Friday, 22 October 2010

Learning the error of my ways

Circuits @ Halewood‘s
This week has been a week of solid work on Rock ‘til you drop by day and abuse of various plywood boards by night. Good fun and a nice change from travelling too much. I do think I’ve read just a bit too much this week about posture and it’s impact on people who choose to spend large volumes of time hanging from bits of plywood. It’s a strange thing to spend all day reading about how much damage you can do from your sport, and then heading out to go and do some more all evening long!
Seriously though, I’ve learned a LOT about the likely sources of my own elbow problems over the recent years and have sufficiently terrified myself into including an enthusiastic battery of stretches and weird looking calisthenics to sort out my various imbalances. It's brilliant to actually know what the problem was!!!
Researching a book that crosses so many scientific and practical fields of expertise is no overnight task, and next week I’ll no doubt repeat this one and many before it: - buy expensive textbooks (the most expensive so far was £200!), spend the wee small hours tweaking searches through journals with nasty pictures of mangled elbows and then try to fit this with my knowledge of climbing and the elbow, finger and shoulder destroying ways of keen climbers.
But for two days, I have a break. I’m off with Claire to the Edinburgh Mountain Film Festival for some good events - first up: Diff’s lecture “Climbers I’ve shot, and some I’d like to shoot” which will be a laugh, then the Premiere of the film he shot of our repeat of the famous ‘Pinnacle’ week on Ben Nevis, 50 years to the day since they did it. Then on Sunday it’s the debate on the ethics of adventure. See you there maybe..


  1. After having independently navigated a way through injury prevention and rehabilitation I'm indeed eager for the new book. To comment on the etiology of elbow troubles, my own case of medial epicondylitis seems to have developed and of-and-on recurred as a consequence of doing loads of typing/ mousing. I judge climbing and fingerboarding did have a critical role in its initial development, but its recurrence has been correlated most strongly with periods of intensive computer use, independent of training load. Cheers mate!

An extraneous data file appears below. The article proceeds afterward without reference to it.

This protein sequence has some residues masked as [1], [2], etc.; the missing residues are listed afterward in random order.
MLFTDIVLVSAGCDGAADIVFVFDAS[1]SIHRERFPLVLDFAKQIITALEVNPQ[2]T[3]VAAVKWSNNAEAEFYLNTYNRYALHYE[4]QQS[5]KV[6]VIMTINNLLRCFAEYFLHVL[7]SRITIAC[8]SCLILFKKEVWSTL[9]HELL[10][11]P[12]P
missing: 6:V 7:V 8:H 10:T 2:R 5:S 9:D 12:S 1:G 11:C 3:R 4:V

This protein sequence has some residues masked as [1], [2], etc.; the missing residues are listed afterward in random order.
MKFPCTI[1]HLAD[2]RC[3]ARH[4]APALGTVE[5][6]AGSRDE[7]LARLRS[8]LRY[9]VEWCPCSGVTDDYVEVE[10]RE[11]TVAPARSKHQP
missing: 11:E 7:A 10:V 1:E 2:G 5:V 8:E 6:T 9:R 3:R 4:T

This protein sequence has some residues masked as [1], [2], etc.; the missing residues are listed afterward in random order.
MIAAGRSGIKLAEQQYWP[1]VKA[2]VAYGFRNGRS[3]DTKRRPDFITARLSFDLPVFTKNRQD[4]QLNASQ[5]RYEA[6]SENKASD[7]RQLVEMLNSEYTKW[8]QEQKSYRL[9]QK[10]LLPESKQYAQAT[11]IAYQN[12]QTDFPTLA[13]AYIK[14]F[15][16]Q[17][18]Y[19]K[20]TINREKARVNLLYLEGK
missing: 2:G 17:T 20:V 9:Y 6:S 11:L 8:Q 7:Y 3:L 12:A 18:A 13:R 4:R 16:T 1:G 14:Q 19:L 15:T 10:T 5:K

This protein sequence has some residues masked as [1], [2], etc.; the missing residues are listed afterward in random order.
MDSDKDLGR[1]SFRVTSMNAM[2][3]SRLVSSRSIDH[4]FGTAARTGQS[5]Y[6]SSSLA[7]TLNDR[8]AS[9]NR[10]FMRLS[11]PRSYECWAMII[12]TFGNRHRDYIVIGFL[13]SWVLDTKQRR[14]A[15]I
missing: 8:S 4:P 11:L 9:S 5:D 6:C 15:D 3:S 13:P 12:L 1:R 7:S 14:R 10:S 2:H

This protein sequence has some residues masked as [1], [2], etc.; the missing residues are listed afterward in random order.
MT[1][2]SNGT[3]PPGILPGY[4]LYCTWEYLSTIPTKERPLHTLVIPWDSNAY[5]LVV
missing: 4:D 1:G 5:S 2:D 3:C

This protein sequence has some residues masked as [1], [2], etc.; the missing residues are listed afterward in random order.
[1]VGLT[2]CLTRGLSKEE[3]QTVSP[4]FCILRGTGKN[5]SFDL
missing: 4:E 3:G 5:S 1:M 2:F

2. Any hint on the arrival of your book?

  3. Can you enlighten us to what you found out? maybe on the online climbing coach if you get the time. I would be very interested to find out what you learnt before its to late for us!!! thanks

  4. I found out which of the muscles around my shoulder were too short and how this was affecting the position of my scapula and humerus. It's obviously going to be different problems for different people, but I'm doing a detailed section on this in the book. ETA? - I'm working hard on it and making good progress. I don't know when it'll be finished though.

  5. Well, very interesting to know which muscles are involved in your faulty scapula and hunmerus position, but If you let me to invite you to go beyond the muscles and tendons, please, check the nerves who engage them. They also suffer inflamation and pain giving a bad signal for a properly muscle work and mechanical function. In all its track from the spine to the myofascial tissues it can be damaged (D. Buttler, M. Shacklock). And about the posture, many interesting stuff is possible to find, nowadays Pavel Kolar's work is so interesting (his core/breathing approach is fantastic). Also after the injury, the erroneous pattern movment learnt while the injury or perhaps that causes it (engram) is still stored in your brain, it needs to be erased and built up the properly one.
    Sorry if you find thick these words but after some resarch years the injuries drive me in this direction.
    I hope they could help you in some way.